The head of a company that donated 20 HEPA (high-efficiency particulate air) filters to be used in a Surrey school says he was furious when he found out through a story in the Now-Leader that the filters are collecting dust in storage.
“I was livid,” said Helder Pedro, Airpura Industries president. “I was absolutely livid. What the hell — and I would probably use a different four-letter word — what the hell are they doing?”
Airpura donated the UV air purifiers, which range in price from $900 to $1,150, to Cloverdale Traditional Elementary School after it won a contest in September. There were 10 runner-up schools that received one HEPA air purifier each, with George Greenaway Elementary in Surrey also being selected.
However, the Surrey school district confirmed to the Now-Leader that all the air purifiers were shipped to Cloverdale Traditional and are being stored there.
The district claims that “most spaces” in the district do not warrant additional filters for ventilation, but that doesn’t sit well with Cloverdale Traditional School’s Parents Advisory Council.
“Parents are very frustrated that the 20 air purifiers are still in storage, and just waiting to be plugged in. Our hands are tied because of the Surrey school district’s decision to not allow them for use,” reads an emailed statement from the PAC.
“We feel the district is making a blanket policy district-wide, and not on a case by case basis. We really just want better indoor air quality for our children.”
In an emailed statement from district spokesperson Ritinder Matthew, she said the filters the PAC won “were not approved for use at that school by our health and safety department.
“We considered this request carefully – taking into account all of the controls in place within the space, including ventilation, how the space is utilized, time spent in proximity to others, etc. The physical layout of the space was also an important consideration as these units must be sized, placed correctly and maintained according to manufacturer’s directions.”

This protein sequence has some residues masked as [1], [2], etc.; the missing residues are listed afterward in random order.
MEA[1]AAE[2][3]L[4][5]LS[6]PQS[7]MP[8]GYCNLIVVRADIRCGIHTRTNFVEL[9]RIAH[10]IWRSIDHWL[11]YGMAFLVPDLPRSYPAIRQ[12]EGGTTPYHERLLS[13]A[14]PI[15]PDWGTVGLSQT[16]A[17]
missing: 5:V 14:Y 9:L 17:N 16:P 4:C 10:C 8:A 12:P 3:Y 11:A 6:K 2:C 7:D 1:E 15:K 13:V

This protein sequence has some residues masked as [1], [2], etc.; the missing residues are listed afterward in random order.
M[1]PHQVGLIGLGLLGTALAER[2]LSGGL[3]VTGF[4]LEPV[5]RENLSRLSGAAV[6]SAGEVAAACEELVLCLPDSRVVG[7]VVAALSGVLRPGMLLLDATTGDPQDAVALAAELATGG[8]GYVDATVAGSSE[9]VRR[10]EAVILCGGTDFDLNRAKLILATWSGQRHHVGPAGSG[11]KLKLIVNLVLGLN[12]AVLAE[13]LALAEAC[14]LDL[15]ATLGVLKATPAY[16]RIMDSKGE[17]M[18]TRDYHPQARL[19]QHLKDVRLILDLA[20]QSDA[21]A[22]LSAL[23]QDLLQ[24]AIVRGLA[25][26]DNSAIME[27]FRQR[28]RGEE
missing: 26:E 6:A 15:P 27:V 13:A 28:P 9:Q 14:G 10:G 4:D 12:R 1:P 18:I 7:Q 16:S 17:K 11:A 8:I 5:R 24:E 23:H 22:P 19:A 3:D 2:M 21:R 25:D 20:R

Matthew added “another important factor to consider with any UV units is the potential for by-products (like ozone and possible respiratory irritants).”
The district previously said that in “most spaces” portable HEPA air filtration is “not indicated because we have layers of controls in place to prevent transmission. These include optimized ventilation, maximizing use of available space, wearing masks, limiting mixing of people, and limiting time spent in close proximity to others.”
Out of 20 areas listed for Cloverdale Traditional, 18 spaces used MERV-11. The two remaining locations, the hall and the gym, use a pad filter and MERV-13, respectively.
Pedro said the HEPA filters he provided in the contest is MERV-14, and “in essence it’s way better than the standards it is at the district.”
The district said that where the equipment can accommodate, it had upgraded filters in HVAC equipment to MERV-13s. However, in cases where the manufacturer specifications do not accommodate MERV-13s, the district has installed the next highest filters that can be accommodated – either MERV-11s or MERV-8s.
MERV stands for minimum efficiency reporting values. According to the Government of Canada’s guidance on indoor ventilation during the pandemic, filters with higher MERV ratings “are more efficient at removing particles.”
The school’s PAC says the air purifiers are “the added layer of protection for the children,” especially as masks are no longer mandatory in schools.
“This is not just for filtering out COVID-19, but also other viruses/bacteria, allergens, and smoke during forest fire season. The school building itself is 100 years old and all classrooms are using MERV-11 filtration system, so any additional filtration would assist in cleaning the air.”
“At the end of the day, it’s not just a one-off investment,” he says. “If you improve the air quality across the 75,000 students in the district, generally speaking, you’re not just improving the protection against COVID, you’re also improving the long-term aspects.”
That’s part of the reason why Pedro says he’s working with the PAC to hopefully convince the district and the school to use the donated HEPA filters.
Pedro emailed the PAC last week directing them to use two arguments when trying to encourage the use of the air purifiers.
The first, he said, is to “attack the science that is being used to justify the inaction and the refusal of using the product.” While the other looks at “reasonable accommodations” for people with pre-existing conditions. But Pedro described the district’s reasoning as “asinine.”
“They need to be challenged.”
When asking the district if it plans to return the filters, Matthew said “they were won by the PAC so this is a decision that group would need to make. Our school is storing them for the PAC.”
For now, Pedro said he’s working toward a solution.
“Look, originally we gave 30 days but since we’re working with them, I’m obviously going to give them a lot more than 30 days,” he acknowledged, but the intended purpose of the contest was for the air purifiers to be used in schools, which they’re not.
“At the end of the day, if they warehouse some place, we’d like to give it to the second-prize winner.”